stun (verb) /stʌn/ LISTEN
When you stun someone, it means that you make them lose consciousness, feeling, or strength through a blow to the head, an electric shock, or something similar. Figuratively, to stun is to amaze or astonish and also to shock or overwhelm. As a noun, although rare, a stun is the act of stunning or the condition of being stunned.
- The boxer stunned her opponent with a right hook.
- The spectators were stunned by the acrobat's performance.
- People all over the world are stunned by this dreadful tragedy.
- The stun left David feeling dazed.
- Before the crowd could get over their stun, the magician had performed another impressive trick.
Words often used with stun
stun gun: a weapon that delivers an electric shock in order to stun someone and incapacitate them temporarily
In pop culture
Listen to Morrissey singing World Peace Is None of Your Business here:
Listen out for the lyrics “Police will stun you with their stun guns.”
Did you know?
The related adjective stunning can be used to talk about something that is literally stunning, that is, something that causes someone to be dazed or lose consciousness, or about something that is astonishing or shocking. However, if you say that someone is stunning, that means that they are very attractive (so attractive that you are stunned by their beauty). You can also call someone very attractive “a stunner.”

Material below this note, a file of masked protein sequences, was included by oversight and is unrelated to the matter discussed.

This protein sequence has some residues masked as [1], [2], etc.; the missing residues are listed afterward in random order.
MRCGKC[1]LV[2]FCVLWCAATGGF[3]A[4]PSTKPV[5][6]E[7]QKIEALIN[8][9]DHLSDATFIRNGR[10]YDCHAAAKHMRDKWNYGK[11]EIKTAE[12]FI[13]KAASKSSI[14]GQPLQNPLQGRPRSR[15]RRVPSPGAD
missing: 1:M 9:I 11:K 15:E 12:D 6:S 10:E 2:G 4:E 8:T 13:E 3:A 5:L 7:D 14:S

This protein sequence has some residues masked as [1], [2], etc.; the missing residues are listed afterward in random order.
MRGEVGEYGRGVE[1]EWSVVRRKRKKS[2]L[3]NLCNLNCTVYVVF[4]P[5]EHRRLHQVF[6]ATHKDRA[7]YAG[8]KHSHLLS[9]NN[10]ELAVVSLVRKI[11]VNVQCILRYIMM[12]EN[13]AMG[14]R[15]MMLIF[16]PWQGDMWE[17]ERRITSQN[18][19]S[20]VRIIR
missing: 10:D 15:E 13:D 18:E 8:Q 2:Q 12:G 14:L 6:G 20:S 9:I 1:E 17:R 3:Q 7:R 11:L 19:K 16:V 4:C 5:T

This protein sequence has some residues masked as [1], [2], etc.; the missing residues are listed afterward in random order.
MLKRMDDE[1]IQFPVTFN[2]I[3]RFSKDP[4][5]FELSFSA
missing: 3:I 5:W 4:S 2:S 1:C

Commonly confused with
Don’t confuse stun with stunt. A stunt is a performance showing daring, a feat performed for publicity, or a dangerous-looking act for a movie.
stunning, stunned (adjective), stunner (noun), astonish (verb)
Stun dates back to the late 13th century. The Middle English verb stunen or stonen, meaning ‘to daze or make unconscious’ (either with a physical blow or emotionally), came into the language from the Old French estoner (to stun, daze, astound or deafen). It can be traced back to the Vulgar Latin verb extonare, which is made up of the Latin prefix ex (out) and verb tonare (to thunder), literally meaning ‘to leave someone thunderstruck,’ and further back to the Proto-Indo-European root (s)tene-. Stun is related to the French étourdir, the Italian stordire and the Spanish aturdir (all meaning ‘to stun’), as well as the Sanskrit tanayitnuh (thundering) the Persian tundar (thunder), the Swedish tordön (thunder), and the English words astonish and thunder, among others.